MORGANTOWN - It has been the better part of five months now that West Virginia's new defensive coaches have been installing and coaching a new defensive philosophy to a group of veteran players who had grown accustomed to something quite different and to rookies who are starting from scratch.
And they have done so while working for a month in spring drills and throughout fall camp against one of the fastest-tempo offenses in the country and one filled with some of the nation's most renowned playmakers.
But on Saturday, the Mountaineers get their first test against something quite different. It's not that Marshall's offense isn't talented. It is. But like most offenses in the country it's is simply different than that of WVU.
"Now you're introducing a whole new offense to them,'' first-year defensive coordinator Joe DeForest said. "Can they grasp that part of it within the scheme of our defense?''
So when West Virginia opens its season at noon Saturday in perhaps the final game ever with Marshall, is it a plus or a minus that the rebuilt and re-schemed Mountaineer defense will be encountering something that figures to be quite different than anything it has seen in practice?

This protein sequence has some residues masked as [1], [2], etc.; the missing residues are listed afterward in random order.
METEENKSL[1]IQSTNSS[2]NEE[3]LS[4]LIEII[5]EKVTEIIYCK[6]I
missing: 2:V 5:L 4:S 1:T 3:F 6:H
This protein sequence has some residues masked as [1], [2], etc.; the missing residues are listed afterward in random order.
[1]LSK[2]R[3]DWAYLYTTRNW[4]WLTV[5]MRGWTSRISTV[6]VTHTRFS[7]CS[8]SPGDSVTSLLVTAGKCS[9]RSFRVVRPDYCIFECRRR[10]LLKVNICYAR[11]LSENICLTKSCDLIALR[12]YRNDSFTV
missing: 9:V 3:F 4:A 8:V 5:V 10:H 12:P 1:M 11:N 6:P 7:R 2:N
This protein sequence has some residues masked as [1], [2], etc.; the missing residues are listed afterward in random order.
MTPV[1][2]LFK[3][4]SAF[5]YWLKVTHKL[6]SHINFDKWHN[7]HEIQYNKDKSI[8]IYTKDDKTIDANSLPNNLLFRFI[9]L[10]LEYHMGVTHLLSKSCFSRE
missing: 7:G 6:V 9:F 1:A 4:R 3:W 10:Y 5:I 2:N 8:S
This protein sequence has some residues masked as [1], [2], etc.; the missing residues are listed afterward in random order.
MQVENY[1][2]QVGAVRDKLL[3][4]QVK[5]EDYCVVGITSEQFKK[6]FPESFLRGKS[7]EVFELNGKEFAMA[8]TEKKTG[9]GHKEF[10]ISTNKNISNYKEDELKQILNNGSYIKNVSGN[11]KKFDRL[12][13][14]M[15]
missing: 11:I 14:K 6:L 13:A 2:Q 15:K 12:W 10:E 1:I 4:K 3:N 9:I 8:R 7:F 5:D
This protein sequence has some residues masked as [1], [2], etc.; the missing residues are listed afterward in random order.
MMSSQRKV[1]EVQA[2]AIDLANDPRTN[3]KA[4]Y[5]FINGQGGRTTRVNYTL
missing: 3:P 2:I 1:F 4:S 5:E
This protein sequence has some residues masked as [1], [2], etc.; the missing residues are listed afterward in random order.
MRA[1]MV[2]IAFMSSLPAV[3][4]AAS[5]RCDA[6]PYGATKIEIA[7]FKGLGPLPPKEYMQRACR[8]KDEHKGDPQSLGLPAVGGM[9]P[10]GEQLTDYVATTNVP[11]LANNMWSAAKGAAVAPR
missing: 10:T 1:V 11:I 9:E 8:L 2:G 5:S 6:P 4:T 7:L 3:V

Well, DeForest figures that what his team has had to deal with in practice can only help, not just when the Mountaineers face Marshall, but in virtually every game this season.
"It's the greatest thing that could ever happen,'' DeForest said of facing Geno Smith, Stedman Bailey, Tavon Austin and the rest of West Virginia's fast-paced offense. "The speed of the game by our offense, I don't know if we'll face anybody faster. So hopefully we won't ever get tempoed. That's the goal and that's why we play and practice fast.''
So, after 15 spring practices and a month of fall drills, what of that revamped defense? Has it made the type of progress the coaches had hoped?
Well, that remains to be seen. But at least after all that time and all those practices there seems at least to be a familiarity born. And that includes a sort of comfort level on the part of the coaches, who needed not only to teach the system, but adapt it to the personnel available.